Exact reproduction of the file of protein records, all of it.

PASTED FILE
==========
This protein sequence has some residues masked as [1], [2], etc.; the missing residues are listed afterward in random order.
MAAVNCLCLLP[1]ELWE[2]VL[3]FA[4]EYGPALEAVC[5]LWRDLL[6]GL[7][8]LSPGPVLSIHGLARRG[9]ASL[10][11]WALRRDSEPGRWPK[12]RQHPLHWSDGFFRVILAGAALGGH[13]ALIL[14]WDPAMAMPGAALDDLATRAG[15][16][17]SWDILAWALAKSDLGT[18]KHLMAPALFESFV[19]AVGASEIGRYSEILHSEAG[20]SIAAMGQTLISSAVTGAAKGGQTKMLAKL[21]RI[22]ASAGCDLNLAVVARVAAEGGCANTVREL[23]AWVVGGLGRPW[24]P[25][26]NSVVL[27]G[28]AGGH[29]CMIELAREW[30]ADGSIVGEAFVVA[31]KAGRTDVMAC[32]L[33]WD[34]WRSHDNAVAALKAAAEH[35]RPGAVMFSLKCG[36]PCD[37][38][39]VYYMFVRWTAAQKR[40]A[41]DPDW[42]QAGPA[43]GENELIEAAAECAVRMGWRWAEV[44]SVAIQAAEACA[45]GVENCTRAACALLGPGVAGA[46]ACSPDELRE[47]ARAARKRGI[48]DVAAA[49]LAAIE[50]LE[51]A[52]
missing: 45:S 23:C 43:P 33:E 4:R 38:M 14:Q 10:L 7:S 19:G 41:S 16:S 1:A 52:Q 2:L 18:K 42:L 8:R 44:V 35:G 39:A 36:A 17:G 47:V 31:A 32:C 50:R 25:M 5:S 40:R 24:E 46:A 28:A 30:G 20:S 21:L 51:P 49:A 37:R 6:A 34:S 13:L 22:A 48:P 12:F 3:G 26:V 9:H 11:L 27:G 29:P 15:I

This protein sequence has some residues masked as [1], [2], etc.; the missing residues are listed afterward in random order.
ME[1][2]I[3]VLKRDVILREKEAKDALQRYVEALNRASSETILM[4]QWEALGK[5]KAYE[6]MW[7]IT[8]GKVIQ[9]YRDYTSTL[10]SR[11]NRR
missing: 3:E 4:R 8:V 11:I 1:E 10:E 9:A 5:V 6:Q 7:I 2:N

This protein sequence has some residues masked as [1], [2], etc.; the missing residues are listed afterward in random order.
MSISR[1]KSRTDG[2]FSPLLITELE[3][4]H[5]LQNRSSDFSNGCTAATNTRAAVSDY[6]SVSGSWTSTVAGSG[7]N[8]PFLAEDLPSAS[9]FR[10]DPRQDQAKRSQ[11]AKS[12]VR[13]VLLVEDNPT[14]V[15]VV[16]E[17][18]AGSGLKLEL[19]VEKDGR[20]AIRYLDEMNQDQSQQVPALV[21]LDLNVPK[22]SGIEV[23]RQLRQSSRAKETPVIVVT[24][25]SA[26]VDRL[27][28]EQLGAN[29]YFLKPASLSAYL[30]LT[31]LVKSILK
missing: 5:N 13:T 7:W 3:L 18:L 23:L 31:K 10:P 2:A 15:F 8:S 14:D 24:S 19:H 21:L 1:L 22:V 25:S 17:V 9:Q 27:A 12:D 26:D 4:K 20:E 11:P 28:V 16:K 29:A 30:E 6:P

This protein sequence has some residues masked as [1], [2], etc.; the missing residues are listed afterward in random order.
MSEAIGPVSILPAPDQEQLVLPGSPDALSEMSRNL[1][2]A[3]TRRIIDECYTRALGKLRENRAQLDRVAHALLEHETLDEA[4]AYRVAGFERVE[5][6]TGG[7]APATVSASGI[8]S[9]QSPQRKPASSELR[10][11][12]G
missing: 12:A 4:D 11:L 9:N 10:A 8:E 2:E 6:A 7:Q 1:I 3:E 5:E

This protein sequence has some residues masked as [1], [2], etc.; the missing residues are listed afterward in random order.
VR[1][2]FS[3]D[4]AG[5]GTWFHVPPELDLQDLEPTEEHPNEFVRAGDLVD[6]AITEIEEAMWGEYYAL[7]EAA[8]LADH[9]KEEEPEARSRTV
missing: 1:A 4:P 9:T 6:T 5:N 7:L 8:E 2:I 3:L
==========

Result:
This protein sequence has some residues masked as [1], [2], etc.; the missing residues are listed afterward in random order.
MAAVNCLCLLP[1]ELWE[2]VL[3]FA[4]EYGPALEAVC[5]LWRDLL[6]GL[7][8]LSPGPVLSIHGLARRG[9]ASL[10][11]WALRRDSEPGRWPK[12]RQHPLHWSDGFFRVILAGAALGGH[13]ALIL[14]WDPAMAMPGAALDDLATRAG[15][16][17]SWDILAWALAKSDLGT[18]KHLMAPALFESFV[19]AVGASEIGRYSEILHSEAG[20]SIAAMGQTLISSAVTGAAKGGQTKMLAKL[21]RI[22]ASAGCDLNLAVVARVAAEGGCANTVREL[23]AWVVGGLGRPW[24]P[25][26]NSVVL[27]G[28]AGGH[29]CMIELAREW[30]ADGSIVGEAFVVA[31]KAGRTDVMAC[32]L[33]WD[34]WRSHDNAVAALKAAAEH[35]RPGAVMFSLKCG[36]PCD[37][38][39]VYYMFVRWTAAQKR[40]A[41]DPDW[42]QAGPA[43]GENELIEAAAECAVRMGWRWAEV[44]SVAIQAAEACA[45]GVENCTRAACALLGPGVAGA[46]ACSPDELRE[47]ARAARKRGI[48]DVAAA[49]LAAIE[50]LE[51]A[52]
missing: 45:S 23:C 43:P 33:E 4:R 38:M 14:Q 10:L 7:S 19:G 41:S 16:S 1:A 52:Q 2:L 18:K 42:L 8:R 44:V 35:G 39:A 36:A 17:G 47:V 31:A 32:C 50:R 25:M 5:S 40:R 24:E 46:A 28:A 30:G 20:S 21:L 51:P 49:A 37:R 6:A 34:S 13:L 22:A 48:P 12:F 3:G 26:V 9:H 11:L 27:G 29:P 15:I

This protein sequence has some residues masked as [1], [2], etc.; the missing residues are listed afterward in random order.
ME[1][2]I[3]VLKRDVILREKEAKDALQRYVEALNRASSETILM[4]QWEALGK[5]KAYE[6]MW[7]IT[8]GKVIQ[9]YRDYTSTL[10]SR[11]NRR
missing: 3:E 4:R 8:V 11:I 1:E 10:E 9:A 5:V 6:Q 7:I 2:N

This protein sequence has some residues masked as [1], [2], etc.; the missing residues are listed afterward in random order.
MSISR[1]KSRTDG[2]FSPLLITELE[3][4]H[5]LQNRSSDFSNGCTAATNTRAAVSDY[6]SVSGSWTSTVAGSG[7]N[8]PFLAEDLPSAS[9]FR[10]DPRQDQAKRSQ[11]AKS[12]VR[13]VLLVEDNPT[14]V[15]VV[16]E[17][18]AGSGLKLEL[19]VEKDGR[20]AIRYLDEMNQDQSQQVPALV[21]LDLNVPK[22]SGIEV[23]RQLRQSSRAKETPVIVVT[24][25]SA[26]VDRL[27][28]EQLGAN[29]YFLKPASLSAYL[30]LT[31]LVKSILK
missing: 5:N 13:T 7:W 3:L 18:L 23:L 31:K 10:P 2:A 15:F 8:S 14:D 24:S 19:H 21:L 1:L 22:V 25:S 17:V 9:Q 27:A 12:D 26:D 4:K 20:E 11:P 28:V 16:K 29:A 30:E 6:P

This protein sequence has some residues masked as [1], [2], etc.; the missing residues are listed afterward in random order.
MSEAIGPVSILPAPDQEQLVLPGSPDALSEMSRNL[1][2]A[3]TRRIIDECYTRALGKLRENRAQLDRVAHALLEHETLDEA[4]AYRVAGFERVE[5][6]TGG[7]APATVSASGI[8]S[9]QSPQRKPASSELR[10][11][12]G
missing: 12:A 4:D 11:L 9:N 10:A 8:E 2:E 6:A 7:Q 1:I 3:E 5:E

This protein sequence has some residues masked as [1], [2], etc.; the missing residues are listed afterward in random order.
VR[1][2]FS[3]D[4]AG[5]GTWFHVPPELDLQDLEPTEEHPNEFVRAGDLVD[6]AITEIEEAMWGEYYAL[7]EAA[8]LADH[9]KEEEPEARSRTV
missing: 1:A 4:P 9:T 6:T 5:N 7:L 8:E 2:I 3:L